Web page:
As time passed, the myth of the Reagan administration congealed into a cult-like set of beliefs. A key belief of the Church of the Gipper was “supply side economics,” as it was often called, whose most dramatic claim was that tax reductions would pay for themselves by generating more economic activity. This concept was summarized in the Laffer curve, shown below.
Although an ongoing survey of economists at major research universities found none who believed that tax reductions paid for themselves, this theory was widely adopted by politicians on the right, including George W. Bush and Dick Cheney, who claimed the Bush tax cuts had paid for themselves. It was the ultimate free lunch: lower tax rates to increase revenues.
Today, two main claims are made for cutting taxes, particularly taxes on the wealthy. The first is that, even if the cut does not pay for itself, it brings prosperity. The second is that the resulting cut in government promotes freedom. In this column I look at the first claim; a future article will examine the relation between freedom and government spending.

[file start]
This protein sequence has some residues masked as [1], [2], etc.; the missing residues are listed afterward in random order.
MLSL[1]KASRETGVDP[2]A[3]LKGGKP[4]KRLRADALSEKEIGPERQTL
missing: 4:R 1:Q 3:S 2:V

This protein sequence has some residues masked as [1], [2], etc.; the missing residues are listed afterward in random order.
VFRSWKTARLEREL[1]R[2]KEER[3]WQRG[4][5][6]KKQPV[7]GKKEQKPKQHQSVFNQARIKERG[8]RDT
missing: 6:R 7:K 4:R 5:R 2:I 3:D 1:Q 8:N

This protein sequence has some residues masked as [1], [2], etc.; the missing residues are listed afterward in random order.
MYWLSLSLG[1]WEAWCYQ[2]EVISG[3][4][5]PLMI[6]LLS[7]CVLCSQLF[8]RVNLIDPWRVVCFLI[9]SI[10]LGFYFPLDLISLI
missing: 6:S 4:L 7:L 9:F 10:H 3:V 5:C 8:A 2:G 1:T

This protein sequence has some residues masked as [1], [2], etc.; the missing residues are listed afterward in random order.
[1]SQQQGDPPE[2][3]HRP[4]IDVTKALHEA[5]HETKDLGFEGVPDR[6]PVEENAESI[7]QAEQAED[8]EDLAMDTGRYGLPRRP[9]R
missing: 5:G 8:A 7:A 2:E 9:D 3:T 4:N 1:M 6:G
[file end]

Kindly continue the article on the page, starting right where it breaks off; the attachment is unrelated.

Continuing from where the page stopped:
The prosperity argument underlies Rich States Poor States, a report published annually by the American Legislative Exchange Council (ALEC). The principal author is Arthur Laffer, who served on President Reagan’s Economic Policy Advisory Board. One of the founders of supply side economic, he invented the Laffer curve.
ALEC is very influential with Wisconsin Republican lawmakers, from the governor on down. As GOP state Sen. Leah Vukmir, Assistant Majority Leader in the Wisconsin Senate and 2016 ALEC National Chairman, comments, “State policymakers across America depend on Rich States, Poor States to provide an annual report on their current standing in economic competitiveness.”
The 2016 report lists 15 factors used to judge states. Half relate to taxes, both tax levels and their impact on wealthy people. Other factors include the number of public employees (bad) and right-to-work laws (good).